It’s easy to see why Vauxhall decided to add this second SUV to its range, given the popularity of such vehicles. What’s harder to make sense of is why it made it almost exactly the same size as its first, the Mokka X.
The official line is that the Mokka is a traditional SUV, with butch looks and the option of four-wheel drive, whereas the Crossland X is intended to be a more family-friendly choice.
To that end, all versions are front-wheel drive, which means there isn’t a driveshaft to the rear that robs the interior of usable space. The Crossland X also has deeper side windows than the Mokka to help create an airier feel inside, and it has smaller wheels, which have the potential to improve space, ride comfort and fuel efficiency.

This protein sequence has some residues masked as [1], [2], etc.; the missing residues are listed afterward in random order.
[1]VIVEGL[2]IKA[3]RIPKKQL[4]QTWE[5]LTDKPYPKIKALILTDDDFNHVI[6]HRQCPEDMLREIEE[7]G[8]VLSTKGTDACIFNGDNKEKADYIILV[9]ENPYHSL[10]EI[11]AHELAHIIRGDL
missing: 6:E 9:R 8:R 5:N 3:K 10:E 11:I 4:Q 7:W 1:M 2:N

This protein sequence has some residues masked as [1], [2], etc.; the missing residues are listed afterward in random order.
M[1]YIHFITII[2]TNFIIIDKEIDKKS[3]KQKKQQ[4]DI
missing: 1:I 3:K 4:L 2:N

The other notable thing about the Crossland X is that it’s the result of a collaboration with PSA, the owner of Citroën and Peugeot. It’s based on a platform that will also be used by the next Citroën C4 and Peugeot 2008, and even uses PSA engines: a 1.2-litre petrol and a 1.6-litre diesel.
Is that a good thing? Well, that’s what we’re going to explore in this review, along with how practical the Vauxhall Crossland X really is, and whether you should choose one over a Mokka, today's 2008 and other rivals such as the Nissan Juke, Renault Captur and Suzuki Vitara.